Majdal Shams, as per the Golan Heights annexation Law of 1981, and against U.N. consent, was considered by Israel as part of their territory, and, in turn, was subjugated to civilian Israeli law, administration, and jurisdiction. The majority of its residents are made up of Druze, a religious minority dispersed over a few villages in Lebanon, Syria and Jordan. Syrian Druze have refused to accept the Israeli citizenship which is available to them upon choice. As explained by my friend, in agreeing to Israeli citizenship, one has to also accept the illogical fact that his children would have to serve as part of the Israeli army in the likely case of a military draft, and consequently, would have to fight against their own homeland of Syria—an irrational mandate by any standards.

Moreover, it is paradoxical to hear residents of Majdal Shams introduce themselves as Syrians living in the occupied territory, albeit they are not permitted to visit Syria, the country of their original nationality. It is quite ironic that even though Damascus, the capital of Syria, lies only 60 KM (less than 40 miles) away from Majdal Shams, it has been and still remains a forbidden destination for the vast majority of Syrians living in the Golan Heights. Israeli law deems that if anyone leaves the occupied territory into Syrian borders, they are automatically forfeiting their right of return to their homes and land in the Golan Heights, with the exception of university students seeking free education in Syria and Druze clerics attending religious ceremonies (both of whom have to first be given approval for departure and re-entry by the Israeli Ministry of Internal Affairs).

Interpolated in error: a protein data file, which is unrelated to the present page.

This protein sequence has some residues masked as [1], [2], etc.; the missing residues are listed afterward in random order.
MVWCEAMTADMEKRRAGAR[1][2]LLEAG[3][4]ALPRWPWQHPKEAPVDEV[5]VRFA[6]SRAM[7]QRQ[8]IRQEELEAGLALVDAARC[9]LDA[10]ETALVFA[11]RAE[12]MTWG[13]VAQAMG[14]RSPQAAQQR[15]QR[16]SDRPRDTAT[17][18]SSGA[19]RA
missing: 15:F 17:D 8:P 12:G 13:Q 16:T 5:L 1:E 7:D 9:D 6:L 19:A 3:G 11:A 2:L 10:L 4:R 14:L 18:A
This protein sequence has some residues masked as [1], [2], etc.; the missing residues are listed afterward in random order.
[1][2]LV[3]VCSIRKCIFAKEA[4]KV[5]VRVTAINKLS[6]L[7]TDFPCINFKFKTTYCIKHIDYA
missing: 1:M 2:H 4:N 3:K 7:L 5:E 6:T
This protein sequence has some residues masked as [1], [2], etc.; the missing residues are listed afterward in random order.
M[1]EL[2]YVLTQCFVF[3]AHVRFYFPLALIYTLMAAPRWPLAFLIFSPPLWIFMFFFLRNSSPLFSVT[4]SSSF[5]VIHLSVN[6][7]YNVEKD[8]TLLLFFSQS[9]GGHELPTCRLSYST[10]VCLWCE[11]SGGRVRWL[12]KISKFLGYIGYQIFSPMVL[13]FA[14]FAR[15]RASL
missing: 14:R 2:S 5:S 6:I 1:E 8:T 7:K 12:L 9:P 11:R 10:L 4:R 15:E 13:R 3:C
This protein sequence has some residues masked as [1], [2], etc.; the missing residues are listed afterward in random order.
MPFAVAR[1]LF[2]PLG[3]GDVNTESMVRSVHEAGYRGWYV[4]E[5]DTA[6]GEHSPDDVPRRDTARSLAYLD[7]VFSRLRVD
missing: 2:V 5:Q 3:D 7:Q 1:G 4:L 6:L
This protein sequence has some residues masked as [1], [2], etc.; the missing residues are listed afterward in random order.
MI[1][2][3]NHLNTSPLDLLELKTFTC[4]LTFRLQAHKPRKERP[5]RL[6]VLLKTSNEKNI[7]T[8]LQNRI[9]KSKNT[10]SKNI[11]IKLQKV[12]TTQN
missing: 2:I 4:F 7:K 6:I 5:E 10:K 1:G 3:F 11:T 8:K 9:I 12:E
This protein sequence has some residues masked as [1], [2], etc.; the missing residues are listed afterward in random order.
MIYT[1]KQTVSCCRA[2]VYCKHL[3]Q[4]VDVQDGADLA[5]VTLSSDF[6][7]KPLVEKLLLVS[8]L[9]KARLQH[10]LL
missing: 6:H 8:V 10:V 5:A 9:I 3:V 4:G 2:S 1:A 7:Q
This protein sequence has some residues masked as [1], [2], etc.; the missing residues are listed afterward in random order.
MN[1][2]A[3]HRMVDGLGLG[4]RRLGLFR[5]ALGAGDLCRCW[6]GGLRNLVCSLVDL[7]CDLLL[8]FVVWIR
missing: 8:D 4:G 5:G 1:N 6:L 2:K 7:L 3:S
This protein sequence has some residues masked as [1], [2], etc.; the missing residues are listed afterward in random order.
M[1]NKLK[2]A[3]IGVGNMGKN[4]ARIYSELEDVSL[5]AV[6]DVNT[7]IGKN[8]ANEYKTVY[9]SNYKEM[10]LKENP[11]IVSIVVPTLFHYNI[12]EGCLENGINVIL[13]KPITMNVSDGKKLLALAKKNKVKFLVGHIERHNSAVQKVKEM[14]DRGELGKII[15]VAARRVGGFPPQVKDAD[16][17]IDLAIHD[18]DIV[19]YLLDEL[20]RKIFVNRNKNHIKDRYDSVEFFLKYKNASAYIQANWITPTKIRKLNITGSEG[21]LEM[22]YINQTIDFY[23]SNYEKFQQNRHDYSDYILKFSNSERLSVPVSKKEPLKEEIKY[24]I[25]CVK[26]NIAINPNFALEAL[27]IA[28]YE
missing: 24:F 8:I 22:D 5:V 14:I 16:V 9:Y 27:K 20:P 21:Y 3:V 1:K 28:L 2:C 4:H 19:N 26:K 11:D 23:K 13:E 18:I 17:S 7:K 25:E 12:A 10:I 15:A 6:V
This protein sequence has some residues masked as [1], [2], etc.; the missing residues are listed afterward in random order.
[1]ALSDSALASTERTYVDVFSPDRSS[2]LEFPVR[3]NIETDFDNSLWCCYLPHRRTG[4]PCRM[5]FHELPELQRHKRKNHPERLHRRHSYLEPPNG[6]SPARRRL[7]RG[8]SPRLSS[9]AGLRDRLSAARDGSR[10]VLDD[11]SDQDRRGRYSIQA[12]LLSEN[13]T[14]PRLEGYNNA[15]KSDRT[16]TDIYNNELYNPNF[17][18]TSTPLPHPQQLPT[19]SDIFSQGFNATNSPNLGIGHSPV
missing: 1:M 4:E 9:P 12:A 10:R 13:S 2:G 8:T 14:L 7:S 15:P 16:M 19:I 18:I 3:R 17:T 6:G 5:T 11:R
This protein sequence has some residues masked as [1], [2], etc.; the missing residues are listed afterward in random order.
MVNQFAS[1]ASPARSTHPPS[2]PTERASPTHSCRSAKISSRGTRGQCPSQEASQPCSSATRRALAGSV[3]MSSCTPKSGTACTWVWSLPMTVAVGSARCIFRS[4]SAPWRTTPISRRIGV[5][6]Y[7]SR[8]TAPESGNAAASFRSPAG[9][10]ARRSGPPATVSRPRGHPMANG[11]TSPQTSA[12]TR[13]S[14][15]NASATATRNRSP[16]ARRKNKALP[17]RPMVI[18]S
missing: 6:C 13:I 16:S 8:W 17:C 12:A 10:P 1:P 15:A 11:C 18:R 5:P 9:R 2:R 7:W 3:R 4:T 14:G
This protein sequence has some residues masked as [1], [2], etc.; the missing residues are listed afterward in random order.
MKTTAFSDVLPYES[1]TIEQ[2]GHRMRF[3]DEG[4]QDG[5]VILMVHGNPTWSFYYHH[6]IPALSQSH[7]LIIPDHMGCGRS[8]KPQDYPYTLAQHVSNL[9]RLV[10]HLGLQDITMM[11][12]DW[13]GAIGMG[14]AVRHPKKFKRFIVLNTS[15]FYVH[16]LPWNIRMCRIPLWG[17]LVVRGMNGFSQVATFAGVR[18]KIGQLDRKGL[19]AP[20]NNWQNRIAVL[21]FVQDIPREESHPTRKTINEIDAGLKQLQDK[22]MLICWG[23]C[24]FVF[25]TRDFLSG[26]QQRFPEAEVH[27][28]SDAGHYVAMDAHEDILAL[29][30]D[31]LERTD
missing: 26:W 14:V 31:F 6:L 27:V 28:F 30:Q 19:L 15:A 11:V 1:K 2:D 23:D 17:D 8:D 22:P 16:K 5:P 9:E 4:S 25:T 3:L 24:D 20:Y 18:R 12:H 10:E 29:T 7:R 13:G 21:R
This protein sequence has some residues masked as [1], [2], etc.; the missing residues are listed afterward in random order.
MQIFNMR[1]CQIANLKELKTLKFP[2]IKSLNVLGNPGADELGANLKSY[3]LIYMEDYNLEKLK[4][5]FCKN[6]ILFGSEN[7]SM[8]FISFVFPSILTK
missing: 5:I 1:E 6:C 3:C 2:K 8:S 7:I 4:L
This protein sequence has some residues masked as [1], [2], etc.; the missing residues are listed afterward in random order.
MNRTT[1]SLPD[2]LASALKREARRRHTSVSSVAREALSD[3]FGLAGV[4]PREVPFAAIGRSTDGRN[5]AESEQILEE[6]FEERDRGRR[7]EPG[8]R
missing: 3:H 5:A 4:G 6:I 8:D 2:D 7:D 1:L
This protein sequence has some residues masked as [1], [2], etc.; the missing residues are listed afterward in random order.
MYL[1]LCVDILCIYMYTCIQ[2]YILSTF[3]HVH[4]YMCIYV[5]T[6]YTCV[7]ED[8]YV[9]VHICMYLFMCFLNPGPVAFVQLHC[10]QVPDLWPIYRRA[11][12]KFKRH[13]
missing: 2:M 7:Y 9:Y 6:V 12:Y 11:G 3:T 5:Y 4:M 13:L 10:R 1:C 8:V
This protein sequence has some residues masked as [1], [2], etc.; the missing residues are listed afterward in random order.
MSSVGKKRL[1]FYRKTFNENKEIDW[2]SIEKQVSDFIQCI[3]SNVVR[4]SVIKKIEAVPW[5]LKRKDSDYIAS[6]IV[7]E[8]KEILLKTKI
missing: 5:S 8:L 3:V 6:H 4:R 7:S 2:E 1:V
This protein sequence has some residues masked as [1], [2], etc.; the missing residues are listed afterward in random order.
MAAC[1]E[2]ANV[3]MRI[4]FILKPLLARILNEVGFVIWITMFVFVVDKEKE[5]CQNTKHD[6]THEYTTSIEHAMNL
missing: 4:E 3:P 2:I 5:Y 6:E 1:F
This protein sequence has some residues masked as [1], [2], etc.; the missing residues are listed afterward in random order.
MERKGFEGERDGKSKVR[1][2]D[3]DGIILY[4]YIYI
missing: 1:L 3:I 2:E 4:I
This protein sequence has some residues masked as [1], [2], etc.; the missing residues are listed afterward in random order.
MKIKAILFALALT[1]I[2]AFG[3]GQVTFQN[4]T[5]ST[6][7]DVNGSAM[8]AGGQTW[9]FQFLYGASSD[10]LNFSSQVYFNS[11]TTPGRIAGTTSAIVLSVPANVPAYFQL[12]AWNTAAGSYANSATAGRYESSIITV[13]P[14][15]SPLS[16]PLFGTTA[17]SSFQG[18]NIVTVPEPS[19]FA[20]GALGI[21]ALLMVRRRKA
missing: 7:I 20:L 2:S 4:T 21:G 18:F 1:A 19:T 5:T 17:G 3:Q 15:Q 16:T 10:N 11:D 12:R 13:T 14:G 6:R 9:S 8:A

As depicted in the internationally acclaimed and award-winning film The Syrian Bride which happens to be filmed in Majdal Shams, when a bride or groom from the Golan Heights is to wed a Syrian, they immediately lose their right of return to their country of birth. Consequently, a wedding celebration is then transformed into a grieving ceremony as parents have to surrender their daughter or son to a land on which they can never tread. One means of reuniting family members is by travel to the neighbouring Jordan, an expensive trip unaffordable for many. Another means is to line up with bullhorns and binoculars across from one another on opposite sides of the Israeli / Syrian border separated by rows of steel wires, at a valley named the Shouting Hill, and to shout to one another! Here I would like for my readers to take a moment and reflect upon the fact that a grandparent’s only opportunity to see his or her grandchildren is through binoculars capturing an image from kilometres away.